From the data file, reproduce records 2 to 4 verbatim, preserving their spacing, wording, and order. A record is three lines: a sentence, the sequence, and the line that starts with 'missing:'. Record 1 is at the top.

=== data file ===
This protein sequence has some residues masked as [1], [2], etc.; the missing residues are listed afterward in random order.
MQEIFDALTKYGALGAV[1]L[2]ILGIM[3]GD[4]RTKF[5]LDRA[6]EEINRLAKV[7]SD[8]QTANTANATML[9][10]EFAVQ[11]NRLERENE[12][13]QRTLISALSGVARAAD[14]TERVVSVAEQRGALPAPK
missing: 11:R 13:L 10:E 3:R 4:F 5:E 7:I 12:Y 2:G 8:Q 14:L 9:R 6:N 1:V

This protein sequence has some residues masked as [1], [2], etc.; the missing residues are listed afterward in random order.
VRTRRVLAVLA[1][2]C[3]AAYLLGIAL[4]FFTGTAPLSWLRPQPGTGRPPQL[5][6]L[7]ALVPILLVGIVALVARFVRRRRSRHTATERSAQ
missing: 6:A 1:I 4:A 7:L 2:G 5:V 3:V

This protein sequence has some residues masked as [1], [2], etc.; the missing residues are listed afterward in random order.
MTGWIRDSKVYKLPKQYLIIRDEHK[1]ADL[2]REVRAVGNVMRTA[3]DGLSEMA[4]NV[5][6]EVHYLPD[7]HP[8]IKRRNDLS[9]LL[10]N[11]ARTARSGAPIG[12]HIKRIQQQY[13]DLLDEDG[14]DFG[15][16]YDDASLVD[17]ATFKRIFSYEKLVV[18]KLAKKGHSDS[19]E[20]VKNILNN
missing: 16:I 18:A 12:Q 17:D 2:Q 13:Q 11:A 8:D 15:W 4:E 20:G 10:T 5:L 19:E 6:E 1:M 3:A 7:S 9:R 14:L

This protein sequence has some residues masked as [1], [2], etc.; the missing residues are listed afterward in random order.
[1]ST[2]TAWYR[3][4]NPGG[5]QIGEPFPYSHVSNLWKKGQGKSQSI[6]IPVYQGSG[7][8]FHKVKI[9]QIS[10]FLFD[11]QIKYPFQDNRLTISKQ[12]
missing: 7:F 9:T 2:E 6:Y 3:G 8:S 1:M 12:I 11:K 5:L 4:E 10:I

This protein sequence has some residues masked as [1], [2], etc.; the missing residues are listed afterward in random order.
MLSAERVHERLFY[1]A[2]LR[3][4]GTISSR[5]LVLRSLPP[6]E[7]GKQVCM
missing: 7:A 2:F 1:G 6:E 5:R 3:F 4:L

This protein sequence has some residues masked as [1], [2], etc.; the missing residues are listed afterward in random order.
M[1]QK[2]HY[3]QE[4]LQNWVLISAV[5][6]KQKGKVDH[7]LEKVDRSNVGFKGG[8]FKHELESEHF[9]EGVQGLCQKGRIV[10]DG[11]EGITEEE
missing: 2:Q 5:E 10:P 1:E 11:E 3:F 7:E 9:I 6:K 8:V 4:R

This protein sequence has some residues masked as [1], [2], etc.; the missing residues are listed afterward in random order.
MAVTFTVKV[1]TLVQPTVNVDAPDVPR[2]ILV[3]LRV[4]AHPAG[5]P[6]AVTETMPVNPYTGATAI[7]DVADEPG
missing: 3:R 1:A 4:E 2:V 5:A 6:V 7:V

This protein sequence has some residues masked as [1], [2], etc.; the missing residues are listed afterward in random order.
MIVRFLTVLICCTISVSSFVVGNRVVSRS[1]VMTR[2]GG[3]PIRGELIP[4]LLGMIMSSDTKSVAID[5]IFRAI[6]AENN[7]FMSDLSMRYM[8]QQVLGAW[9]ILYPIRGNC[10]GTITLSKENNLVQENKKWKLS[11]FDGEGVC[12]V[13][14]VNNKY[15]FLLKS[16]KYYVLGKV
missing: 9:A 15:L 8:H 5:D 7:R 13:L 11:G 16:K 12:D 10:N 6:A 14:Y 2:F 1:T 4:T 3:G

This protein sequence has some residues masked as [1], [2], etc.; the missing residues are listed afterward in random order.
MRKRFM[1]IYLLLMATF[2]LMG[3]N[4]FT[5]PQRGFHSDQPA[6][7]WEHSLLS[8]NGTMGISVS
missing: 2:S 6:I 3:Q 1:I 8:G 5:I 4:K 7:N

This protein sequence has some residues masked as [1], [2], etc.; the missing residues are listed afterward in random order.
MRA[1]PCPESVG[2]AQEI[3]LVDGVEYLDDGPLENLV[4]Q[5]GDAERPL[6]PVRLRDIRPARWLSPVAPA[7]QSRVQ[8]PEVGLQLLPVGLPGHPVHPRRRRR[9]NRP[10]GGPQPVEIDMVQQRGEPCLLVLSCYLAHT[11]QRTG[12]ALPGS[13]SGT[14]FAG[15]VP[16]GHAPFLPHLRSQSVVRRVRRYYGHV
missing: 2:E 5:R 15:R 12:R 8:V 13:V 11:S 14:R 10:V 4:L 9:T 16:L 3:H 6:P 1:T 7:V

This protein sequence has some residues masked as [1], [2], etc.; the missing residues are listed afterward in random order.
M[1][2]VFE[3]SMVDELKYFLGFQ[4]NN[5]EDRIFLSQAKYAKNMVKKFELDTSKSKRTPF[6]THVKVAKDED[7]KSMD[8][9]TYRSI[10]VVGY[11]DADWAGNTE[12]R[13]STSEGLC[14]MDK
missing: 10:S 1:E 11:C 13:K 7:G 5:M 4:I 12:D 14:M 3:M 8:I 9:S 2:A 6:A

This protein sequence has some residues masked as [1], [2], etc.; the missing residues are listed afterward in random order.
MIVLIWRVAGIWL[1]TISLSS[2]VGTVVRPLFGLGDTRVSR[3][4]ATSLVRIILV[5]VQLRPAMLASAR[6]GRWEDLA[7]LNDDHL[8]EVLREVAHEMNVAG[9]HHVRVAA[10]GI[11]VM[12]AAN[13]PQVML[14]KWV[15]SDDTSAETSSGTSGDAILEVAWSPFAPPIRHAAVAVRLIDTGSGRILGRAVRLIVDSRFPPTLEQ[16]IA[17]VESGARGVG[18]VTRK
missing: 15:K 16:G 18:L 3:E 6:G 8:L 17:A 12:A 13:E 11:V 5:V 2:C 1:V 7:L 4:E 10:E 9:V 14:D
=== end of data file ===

This protein sequence has some residues masked as [1], [2], etc.; the missing residues are listed afterward in random order.
VRTRRVLAVLA[1][2]C[3]AAYLLGIAL[4]FFTGTAPLSWLRPQPGTGRPPQL[5][6]L[7]ALVPILLVGIVALVARFVRRRRSRHTATERSAQ
missing: 6:A 1:I 4:A 7:L 2:G 5:V 3:V

This protein sequence has some residues masked as [1], [2], etc.; the missing residues are listed afterward in random order.
MTGWIRDSKVYKLPKQYLIIRDEHK[1]ADL[2]REVRAVGNVMRTA[3]DGLSEMA[4]NV[5][6]EVHYLPD[7]HP[8]IKRRNDLS[9]LL[10]N[11]ARTARSGAPIG[12]HIKRIQQQY[13]DLLDEDG[14]DFG[15][16]YDDASLVD[17]ATFKRIFSYEKLVV[18]KLAKKGHSDS[19]E[20]VKNILNN
missing: 16:I 18:A 12:Q 17:D 2:Q 13:Q 11:A 8:D 15:W 4:E 20:G 10:T 5:L 19:E 6:E 1:M 3:A 7:S 9:R 14:L

This protein sequence has some residues masked as [1], [2], etc.; the missing residues are listed afterward in random order.
[1]ST[2]TAWYR[3][4]NPGG[5]QIGEPFPYSHVSNLWKKGQGKSQSI[6]IPVYQGSG[7][8]FHKVKI[9]QIS[10]FLFD[11]QIKYPFQDNRLTISKQ[12]
missing: 7:F 9:T 2:E 6:Y 3:G 8:S 1:M 12:I 11:K 5:L 4:E 10:I